Watch the last presidential debate before Super Tuesday: CNN's Arizona Republican Debate on Wednesday at 8 p.m. ET.
Washington (CNN) -- In no particular order, here are four things you should watch in this week's desert debate: Ron Paul, Rick Santorum, Mitt Romney, Newt Gingrich.
The final four have not shared a stage in almost a month: Not since Romney won Florida, Nevada and Maine. Not since Santorum triumphed in Minnesota, Missouri and Colorado. Not since Paul won -- well, Paul won nowhere, though he told me on CNN's "State of the Union," "It all depends on how you measure winning. ... The bottom line is who is going to get the delegates ... and we think we're doing pretty good."
Also not winning anywhere since the last debate is Gingrich, who retains his down-but-never-out storyline. The former House speaker promised recently, "I have been front-runner twice. I suspect I'll be the front-runner again in a few weeks."
It is at least arguable that since the last debate on January 26, Gingrich has faded and Paul has hit a ceiling. Still, all four Republican presidential hopefuls have jointly suffered from an increasing Republican anxiety about the field.
The latest CNN/ORC poll, conducted a week ago, shows 55% of Republicans are satisfied with their presidential candidates, down 11 points from October 2011.
Arizona's debate matters.
It could be an oasis for Gingrich's regularly in-debt campaign, providing an audience of millions for the price of a plane flight and a hotel room. Debates are usually terra firma for Gingrich, who has an instinct for the jugular and a way of channeling the anger and frustration of the Republican right. His assaults on the media and on President Barack Obama have regularly drawn sustained applause and sometimes standing O's from debate audiences.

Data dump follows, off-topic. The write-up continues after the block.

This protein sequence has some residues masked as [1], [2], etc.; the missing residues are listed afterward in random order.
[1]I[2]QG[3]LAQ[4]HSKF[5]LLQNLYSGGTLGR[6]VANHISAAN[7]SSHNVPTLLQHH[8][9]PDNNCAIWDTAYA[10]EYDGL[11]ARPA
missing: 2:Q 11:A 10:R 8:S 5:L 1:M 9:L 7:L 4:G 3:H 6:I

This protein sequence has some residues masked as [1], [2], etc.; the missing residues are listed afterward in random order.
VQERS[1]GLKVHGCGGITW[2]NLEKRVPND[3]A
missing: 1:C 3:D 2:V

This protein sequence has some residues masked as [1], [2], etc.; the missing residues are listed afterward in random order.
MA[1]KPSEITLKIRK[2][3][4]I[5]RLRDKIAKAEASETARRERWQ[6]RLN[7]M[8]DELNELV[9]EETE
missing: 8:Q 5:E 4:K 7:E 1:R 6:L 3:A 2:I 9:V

More importantly, they have provided the day-after headlines that have fueled the Gingrich campaign.
But the dynamic is different now. The time is later, and much as Santorum once needed Gingrich to falter so he could step in, Gingrich needs Santorum to collapse under the weight of expectations for a front-runner.
There isn't much room for error at the top of a pyramid, and the Arizona debate is the first time Santorum will take the center position on stage where the front-runner stands and gets pummeled.
Gingrich is not the only one looking to push Santorum -- Paul is traveling to Arizona loaded for bear and offered me what might be a preview of his intent for the debate.
Paul said he doesn't think it's possible for Santorum to beat Obama this fall. Expressing impatience with this past week's brouhaha over birth control, he accused Santorum of "pretending" to be a conservative. Rather, Paul said, Santorum has been liberal in all the things he's voted for and added that he has an "atrocious" voting record.
Still, like the most recent debates, angst is likely highest for the "sometimes" front-runner, the "almost" front-runner, the "weak" front-runner -- Romney.
Because of his cash on hand and his sturdy operation, Romney is still pundits' odds-on favorite to win. Now though, he is in danger of losing his home state of Michigan, which along with Arizona holds its primary a week from Tuesday.
He told the Grand Rapids Press editorial board that a Romney loss in Michigan is "not going to happen."
Numerically, he could lose Michigan and still win the nomination, but the optics of failing in his home state would raise uncomfortable questions. If he cannot connect there, if he cannot connect now, where and when will he?
Romney remains a man in search of his own passion or at least a man in search of a way to convey it.
The stakes are enormous on Wednesday -- not only because there's been no debate during a month of change in the race, but also because no more are scheduled before Super Tuesday in early March, when 10 states hold caucuses or primaries.
For Gingrich and Paul, Santorum and Romney, the Arizona debate may be the last chance to make another impression.